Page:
I’ve been thinking, reading and teaching about how yoga influences neurobiology for a number of years.

So when one of my students passed along a recently published article proposing a comprehensive model for the self-regulatory mechanisms of yoga, I got all dysregulated – increased heart rate, dilated pupils, sweaty palms, insomnia – it’s too exciting! 

It’s going to take me a while to break this stuff down, so I’m going to write several short blogs to try to cover the main themes. 

One of the things I most love about this is that it goes beyond some of the previous models (that only look at postures or pranayama) and defines yoga as ethics, meditation, postures and breathing regulation. That’s huge. When they start adding bhakti to the models I’ll have even more to celebrate. At this moment, I’ll happily take something more holistic than postures.

I want to start with some perspective.

As tools of measurement have gotten more powerful, specifically functional MRIs, scientists have been able to measure brain changes associated with practice. The kind of jump starter was Richard Davidson’s famous research at the University of Wisconsin in the early 2000s – remember, the cover of Time with the meditating monk with electrodes on his shaved monk head? People who meditate, Davidson’s research found, have thicker pre-frontal cortices. The implication is more front brain = better capacity to inhibit (your behavior, thoughts, actions). Good for mental health and health in general.

Lots of other research followed including Sarah Lazar’s work – she took non-meditators, taught them some techniques and after two weeks – Voila! Brain changes. So it’s not just 40 hour a week meditation professionals who benefit.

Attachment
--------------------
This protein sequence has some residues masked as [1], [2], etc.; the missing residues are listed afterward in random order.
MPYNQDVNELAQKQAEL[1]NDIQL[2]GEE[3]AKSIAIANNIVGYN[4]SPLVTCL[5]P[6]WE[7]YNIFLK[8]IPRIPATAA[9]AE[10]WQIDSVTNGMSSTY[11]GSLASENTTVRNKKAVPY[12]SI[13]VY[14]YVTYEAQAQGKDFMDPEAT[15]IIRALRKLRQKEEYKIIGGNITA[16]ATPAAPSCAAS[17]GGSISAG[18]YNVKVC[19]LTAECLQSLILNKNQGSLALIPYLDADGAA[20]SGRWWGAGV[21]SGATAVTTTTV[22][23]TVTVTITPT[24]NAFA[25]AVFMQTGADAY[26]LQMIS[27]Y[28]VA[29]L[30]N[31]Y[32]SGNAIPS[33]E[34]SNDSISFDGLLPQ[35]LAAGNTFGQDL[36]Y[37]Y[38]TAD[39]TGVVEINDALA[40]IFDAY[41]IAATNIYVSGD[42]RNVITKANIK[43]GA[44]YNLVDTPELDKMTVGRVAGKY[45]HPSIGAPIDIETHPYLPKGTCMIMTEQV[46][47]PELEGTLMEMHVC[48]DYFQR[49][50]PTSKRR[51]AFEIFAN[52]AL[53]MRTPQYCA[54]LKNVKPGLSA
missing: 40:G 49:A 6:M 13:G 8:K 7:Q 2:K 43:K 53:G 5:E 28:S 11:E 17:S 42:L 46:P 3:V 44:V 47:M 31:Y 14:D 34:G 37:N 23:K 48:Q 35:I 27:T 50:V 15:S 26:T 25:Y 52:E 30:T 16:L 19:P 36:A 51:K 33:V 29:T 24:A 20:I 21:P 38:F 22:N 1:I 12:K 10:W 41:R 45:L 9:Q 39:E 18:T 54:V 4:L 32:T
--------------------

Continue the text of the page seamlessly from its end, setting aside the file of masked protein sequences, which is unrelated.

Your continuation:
Then Rick Hanson (who’s been dubbed “The Mr. Rogers of Neuroscience”) made it a lot easier for us lay people to understand meditations effect on the 3 pound lump of tofu inside our heads. People like Bessel van der Kolk, Stephen Porges, Dan Siegel (and I would venture to add Rupert Sheldrake to this list although many label his fascinating research grossly “unscientific”), have expanded the definition of the brain and mind beyond the cranium.

Fast forward to last month. Tim Gard in Boston along with a team of researchers from all over the place, have put together a model of how yoga helps us self-regulate. Yes, a model! I know, it’s so exciting, I can’t stand it.
Here’s a picture of it:


Next blog: I’ll start to break down top-down/bottom-up mechanisms so you can begin to really understand the profound implications of yoga for mental health.


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